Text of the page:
Emily Grace Koenig will be remembered for her great personality and an inherent dedication to all that she tackled in life. “For the 12 years she graced us with her presence, she impacted many – her family, her teachers, and her many friends from schools, gymnastics, and summer camps. She was a positive, polite, thoughtful, and passionate child, both in her relationships with others and in her work ethics,” says her mother, Sue Koenig. “She had a big heart, an engaging smile, an embracing demeanor, and a keen sense of humor. She enjoyed learning, traveling, and spending time with her family and friends. She was at the heart of many wonderful vacations in Ocean City, NJ, Hilton Head Island, NC, Marco Island, FL Disneyworld, FL, and Paris, France.”
While attending Villa Maria Academy in Malvern, Pa, she thrived as a student and developed a strong Christian faith. She was a vivacious, healthy seventh grader, a gymnast, and she dabbled at tennis, track, and lacrosse. In the 6th grade, she wrote and illustrated a special book, The Tallest Leprechaun, with an important message about the gifts that flow from embracing our differences. "Emily was driven to do well - academically, athletically and spiritually," says her father, Al Koenig.
On Dec. 7, 2002, she went shopping in a local nursery with her dad to buy plants for a school science project. She never completed the experiment. While in the store, another customer inadvertently sneezed on her, exposing her to a deadly strain of bacterial meningitis.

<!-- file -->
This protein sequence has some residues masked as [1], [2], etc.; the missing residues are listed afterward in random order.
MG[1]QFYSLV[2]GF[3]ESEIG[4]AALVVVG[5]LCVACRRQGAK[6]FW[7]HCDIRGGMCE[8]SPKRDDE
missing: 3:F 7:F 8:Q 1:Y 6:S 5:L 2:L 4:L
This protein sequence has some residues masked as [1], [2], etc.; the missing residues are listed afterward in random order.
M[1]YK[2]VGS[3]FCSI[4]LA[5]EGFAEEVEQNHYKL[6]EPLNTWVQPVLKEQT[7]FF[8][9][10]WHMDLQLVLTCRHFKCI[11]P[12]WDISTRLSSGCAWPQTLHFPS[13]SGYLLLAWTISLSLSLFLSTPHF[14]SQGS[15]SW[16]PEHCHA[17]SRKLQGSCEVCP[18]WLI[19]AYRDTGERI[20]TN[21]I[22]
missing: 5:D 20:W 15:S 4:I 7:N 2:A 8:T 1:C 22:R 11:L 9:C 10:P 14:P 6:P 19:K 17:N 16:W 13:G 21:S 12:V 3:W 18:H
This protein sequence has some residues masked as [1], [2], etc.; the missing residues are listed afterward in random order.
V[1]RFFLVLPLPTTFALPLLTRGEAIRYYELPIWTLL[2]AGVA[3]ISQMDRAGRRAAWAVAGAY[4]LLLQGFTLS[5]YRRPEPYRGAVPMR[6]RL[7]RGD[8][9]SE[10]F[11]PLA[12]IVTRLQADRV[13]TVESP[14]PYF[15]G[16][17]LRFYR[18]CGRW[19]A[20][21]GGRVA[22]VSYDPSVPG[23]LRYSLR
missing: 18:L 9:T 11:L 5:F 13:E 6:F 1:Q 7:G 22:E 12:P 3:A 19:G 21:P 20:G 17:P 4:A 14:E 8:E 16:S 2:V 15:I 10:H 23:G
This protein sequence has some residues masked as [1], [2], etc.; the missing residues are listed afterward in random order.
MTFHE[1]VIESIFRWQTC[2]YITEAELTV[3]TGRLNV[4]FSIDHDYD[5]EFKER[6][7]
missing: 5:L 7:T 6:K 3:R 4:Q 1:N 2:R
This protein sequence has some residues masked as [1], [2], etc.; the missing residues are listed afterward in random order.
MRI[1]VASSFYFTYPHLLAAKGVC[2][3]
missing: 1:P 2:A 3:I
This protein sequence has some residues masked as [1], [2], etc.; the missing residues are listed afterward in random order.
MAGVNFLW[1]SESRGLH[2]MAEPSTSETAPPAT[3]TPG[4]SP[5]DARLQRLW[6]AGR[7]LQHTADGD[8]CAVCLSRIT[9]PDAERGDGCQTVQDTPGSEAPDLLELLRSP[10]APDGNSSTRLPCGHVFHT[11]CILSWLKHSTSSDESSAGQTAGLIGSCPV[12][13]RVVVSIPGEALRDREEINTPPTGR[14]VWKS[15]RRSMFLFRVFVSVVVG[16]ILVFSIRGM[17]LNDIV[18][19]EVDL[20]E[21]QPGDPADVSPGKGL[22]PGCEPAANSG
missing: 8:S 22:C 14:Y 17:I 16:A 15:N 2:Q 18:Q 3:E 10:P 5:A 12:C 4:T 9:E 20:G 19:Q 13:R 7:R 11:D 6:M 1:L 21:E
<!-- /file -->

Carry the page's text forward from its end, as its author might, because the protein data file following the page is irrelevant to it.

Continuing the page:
She died four days later with virtually no warning. Her symptoms started as a cold and then turned flu-like after a couple of days. The flu was going around and little did her parents or doctor know that in hours she would be dead. Later, when her father recalled the sneezing incident and associated its timing with that of the incubation period, he became painfully aware that a moment of being at the wrong place and the wrong time resulted in Emily’s death.
Emily's family started their fundraising efforts to educate people about bacterial meningitis and to provide seed money for research to fight this deadly disease. Since establishing the funds, the Koenig’s have successfully lobbied the Centers for Disease Control and Prevention (CDC) to promote the vaccination to younger children, like Emily, who previously were not recommended to receive the vaccine. The Koenigs continue to support efforts for bacterial meningitis awareness, vaccinations and research.
This December marks the 10-year anniversary of Emily's passing. The Koenig family, along with many friends of Emily, will hold a special fundraising event to celebrate Emily’s life on Sunday, December 30, 2012 at Whitford Country Club in Exton, PA. Please come join us in helping the Emily's Dash Foundation to accomplish its missions by raising funds to support the eradication of bacterial meningitis, promote anti-bullying & childhood literacy, and sustain leadership scholarships at Villa Maria Academy.